Deal makers from New York to London had a busy first half of the year, and mega-mergers drove the frenzy.
Companies around the world announced mergers and acquisitions worth $2.3 trillion, according to figures from data provider Dealogic, the second-best half-year total on record and the highest amount since 2007, when $2.6 trillion of deals were announced.
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The tie-ups included 31 deals worth $10 billion or more, accounting for 39 percent of the total. That's the largest share since the second-half of 1999, at the peak of the dot-com bubble.
The rush to merge has been driven by low borrowing costs and steady but unspectacular growth in the U.S. economy, which have sent CEOs hunting for new ways to expand sales and boost earnings. Companies from ketchup maker Heinz to oil producer Shell have joined the M&A throng this year.
"The mega-mergers, the big deals, have come back into favor," says Neil Dhar, U.S. capital markets leader at professional services firm PwC.
Of course, what's good for Wall Street isn't necessarily good for Main Street.
Mergers typically push up stock prices — at least for the company being acquired — and generate healthy fees for the investment banks and law firms that advise on the deals. But they can also mean layoffs and less consumer choice. And there is no guarantee that the deals will work out for investors in the long run.
None of that is slowing the pace of mammoth acquisitions.
Shell's $82 billion purchase of gas company BG Group is the biggest deal announced so far this year. The combination will boost Shell's oil and gas reserves by 25 percent and give it a bigger presence in the fast-growing liquefied natural gas market.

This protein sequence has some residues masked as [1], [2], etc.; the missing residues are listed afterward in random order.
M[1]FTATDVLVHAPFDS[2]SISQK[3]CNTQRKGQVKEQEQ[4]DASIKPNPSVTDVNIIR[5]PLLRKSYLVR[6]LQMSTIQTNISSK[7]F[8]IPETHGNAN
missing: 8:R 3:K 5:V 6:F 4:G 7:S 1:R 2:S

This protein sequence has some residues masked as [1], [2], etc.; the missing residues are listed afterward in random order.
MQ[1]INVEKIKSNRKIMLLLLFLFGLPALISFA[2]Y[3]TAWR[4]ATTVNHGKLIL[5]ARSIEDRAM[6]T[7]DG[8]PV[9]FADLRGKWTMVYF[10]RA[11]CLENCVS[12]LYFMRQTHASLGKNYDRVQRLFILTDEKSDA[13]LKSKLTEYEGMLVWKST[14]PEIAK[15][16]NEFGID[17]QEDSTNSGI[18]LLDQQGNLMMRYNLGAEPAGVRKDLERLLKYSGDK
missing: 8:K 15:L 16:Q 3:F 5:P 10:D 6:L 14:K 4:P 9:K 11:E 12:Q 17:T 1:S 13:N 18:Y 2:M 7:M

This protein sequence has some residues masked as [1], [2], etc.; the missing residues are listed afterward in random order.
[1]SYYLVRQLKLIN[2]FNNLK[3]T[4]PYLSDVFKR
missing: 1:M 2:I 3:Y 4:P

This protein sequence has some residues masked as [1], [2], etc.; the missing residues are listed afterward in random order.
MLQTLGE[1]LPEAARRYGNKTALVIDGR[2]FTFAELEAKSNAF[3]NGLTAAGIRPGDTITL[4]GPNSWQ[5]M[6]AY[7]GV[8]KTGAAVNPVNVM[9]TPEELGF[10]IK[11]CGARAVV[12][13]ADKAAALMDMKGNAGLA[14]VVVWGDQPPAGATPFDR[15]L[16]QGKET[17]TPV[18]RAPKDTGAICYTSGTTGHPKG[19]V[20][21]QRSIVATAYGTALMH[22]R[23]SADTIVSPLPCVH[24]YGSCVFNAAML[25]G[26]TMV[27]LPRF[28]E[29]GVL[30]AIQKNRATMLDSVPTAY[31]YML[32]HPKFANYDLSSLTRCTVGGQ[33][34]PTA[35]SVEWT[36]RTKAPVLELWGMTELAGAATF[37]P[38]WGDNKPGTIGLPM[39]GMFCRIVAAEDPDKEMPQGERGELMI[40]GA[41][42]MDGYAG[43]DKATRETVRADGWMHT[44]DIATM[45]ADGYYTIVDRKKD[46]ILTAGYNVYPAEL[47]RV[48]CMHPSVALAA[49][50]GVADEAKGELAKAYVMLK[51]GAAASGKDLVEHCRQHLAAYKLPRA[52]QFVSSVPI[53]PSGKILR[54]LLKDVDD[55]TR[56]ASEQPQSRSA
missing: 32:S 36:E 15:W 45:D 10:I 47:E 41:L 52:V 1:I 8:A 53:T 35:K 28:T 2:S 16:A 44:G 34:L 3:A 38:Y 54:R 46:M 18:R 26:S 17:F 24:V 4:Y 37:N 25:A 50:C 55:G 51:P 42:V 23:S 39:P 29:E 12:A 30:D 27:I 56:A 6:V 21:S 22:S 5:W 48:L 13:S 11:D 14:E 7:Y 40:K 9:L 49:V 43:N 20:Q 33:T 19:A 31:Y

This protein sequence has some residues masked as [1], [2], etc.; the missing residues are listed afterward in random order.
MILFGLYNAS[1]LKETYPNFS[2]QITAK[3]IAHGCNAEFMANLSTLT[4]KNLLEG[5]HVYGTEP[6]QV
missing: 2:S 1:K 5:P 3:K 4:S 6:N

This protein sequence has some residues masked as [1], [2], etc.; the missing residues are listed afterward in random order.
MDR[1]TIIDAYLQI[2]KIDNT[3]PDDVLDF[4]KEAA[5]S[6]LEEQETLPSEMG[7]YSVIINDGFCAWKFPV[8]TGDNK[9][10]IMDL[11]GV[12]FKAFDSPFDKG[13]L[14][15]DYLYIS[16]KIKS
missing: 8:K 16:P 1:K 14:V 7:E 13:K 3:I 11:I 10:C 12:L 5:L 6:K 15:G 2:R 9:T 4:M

In the U.S., the biggest deal announced is Charter Communications' bid for Time Warner Cable, part of a broader consolidation among cable and media companies as technology and costs shake up the industries. The deal is valued at $80 billion, including debt.
The burst of deals has come against a backdrop of ultra-low interest rates that have reduced the cost of financing transactions for acquirers. The Federal Reserve has kept its benchmark interest rate close to zero for more than six years, making it easier for corporations to borrow cheaply in the bond market.
Even if the Fed increases rates later this year, as many economists expect, the enthusiasm for deals will remain, says Bill Wolfe, a senior vice president at Moody's Investors Service.
"Even with an increase, rates are still going to be relatively low," Wolfe said.
Another reason that deal-making is likely to stay robust is that modest economic growth in the U.S. continues to make it difficult for companies to boost profits on their own.
That's a problem for CEOs, because their pay is typically linked to their ability to increase earnings, says Wolfe. As a result, senior executives have an incentive to do deals and keep their companies growing.
But that can hurt rank-and-file employees who lose their jobs, particularly if a deal involves companies in the same business.
When H.J. Heinz Co., the food company owned by Warren Buffett and Brazilian investment firm 3G Capital, announced its $45 billion acquisition of Kraft Foods in March, it made no specific mention of job cuts. Yet, the companies did say that the deal would generate $1.5 billion in annual savings, coming, in part, from "cost reductions."
"There are a lot of reasons why a larger organization may be more efficient, but there can be a cost to society," said James Angel, associate professor of finance at the McDonough School of Business at Georgetown University. "Efficiency sounds great to the CEO or the shareholders, but if you're the guy who gets the pink slip, that's pretty painful."
For investors, too, deals aren't a sure thing. Company cultures can clash and the most talented employees might become unsettled and leave. Ultimately, if the distractions are protracted enough it will hurt the bottom line.
One of the biggest flops was AOL's $166 billion takeover of Time Warner, a much-heralded deal announced in 2000.
Soon after the merger, AOL's subscription revenues plunged as broadband connections replaced its dial-up services. That forced Time Warner to absorb billions of dollars in charges to account for the diminishing value of the combined company.
Time Warner ended up spinning off AOL in May 2009, nine years after the tie-up.